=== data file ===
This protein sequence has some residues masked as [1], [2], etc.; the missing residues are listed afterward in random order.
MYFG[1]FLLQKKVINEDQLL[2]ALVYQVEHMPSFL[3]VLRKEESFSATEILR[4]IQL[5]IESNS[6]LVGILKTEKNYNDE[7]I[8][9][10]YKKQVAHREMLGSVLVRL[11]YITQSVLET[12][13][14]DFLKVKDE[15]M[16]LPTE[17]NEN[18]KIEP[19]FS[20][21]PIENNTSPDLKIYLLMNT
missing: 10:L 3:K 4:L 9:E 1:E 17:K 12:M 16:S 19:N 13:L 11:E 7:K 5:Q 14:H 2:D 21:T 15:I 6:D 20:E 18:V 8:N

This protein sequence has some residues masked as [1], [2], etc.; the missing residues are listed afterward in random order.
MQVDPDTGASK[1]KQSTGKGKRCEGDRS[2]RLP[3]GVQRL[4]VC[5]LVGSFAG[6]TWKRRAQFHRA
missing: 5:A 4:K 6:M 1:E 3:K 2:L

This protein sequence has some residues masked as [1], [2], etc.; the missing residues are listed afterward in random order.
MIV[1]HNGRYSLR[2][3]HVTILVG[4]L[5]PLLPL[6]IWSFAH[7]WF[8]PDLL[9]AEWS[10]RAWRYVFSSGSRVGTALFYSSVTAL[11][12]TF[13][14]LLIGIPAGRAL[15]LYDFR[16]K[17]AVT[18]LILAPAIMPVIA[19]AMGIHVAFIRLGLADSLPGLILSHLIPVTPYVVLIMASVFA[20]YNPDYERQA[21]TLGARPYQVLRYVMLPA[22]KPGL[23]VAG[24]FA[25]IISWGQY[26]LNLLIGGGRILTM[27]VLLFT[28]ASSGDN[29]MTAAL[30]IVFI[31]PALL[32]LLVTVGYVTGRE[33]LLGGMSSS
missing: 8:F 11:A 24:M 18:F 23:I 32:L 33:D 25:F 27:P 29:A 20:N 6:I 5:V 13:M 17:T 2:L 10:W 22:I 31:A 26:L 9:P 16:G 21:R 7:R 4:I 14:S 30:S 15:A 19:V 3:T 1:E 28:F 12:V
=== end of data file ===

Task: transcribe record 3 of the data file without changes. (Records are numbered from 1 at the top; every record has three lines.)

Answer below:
This protein sequence has some residues masked as [1], [2], etc.; the missing residues are listed afterward in random order.
MIV[1]HNGRYSLR[2][3]HVTILVG[4]L[5]PLLPL[6]IWSFAH[7]WF[8]PDLL[9]AEWS[10]RAWRYVFSSGSRVGTALFYSSVTAL[11][12]TF[13][14]LLIGIPAGRAL[15]LYDFR[16]K[17]AVT[18]LILAPAIMPVIA[19]AMGIHVAFIRLGLADSLPGLILSHLIPVTPYVVLIMASVFA[20]YNPDYERQA[21]TLGARPYQVLRYVMLPA[22]KPGL[23]VAG[24]FA[25]IISWGQY[26]LNLLIGGGRILTM[27]VLLFT[28]ASSGDN[29]MTAAL[30]IVFI[31]PALL[32]LLVTVGYVTGRE[33]LLGGMSSS
missing: 8:F 11:A 24:M 18:F 23:I 32:L 33:D 25:F 27:P 29:A 20:N 6:I 5:V 13:M 17:T 2:L 10:W 22:I 31:A 26:L 9:P 16:G 21:R 7:R 4:I 14:S 30:S 15:A 19:V 3:T 1:E 28:F 12:V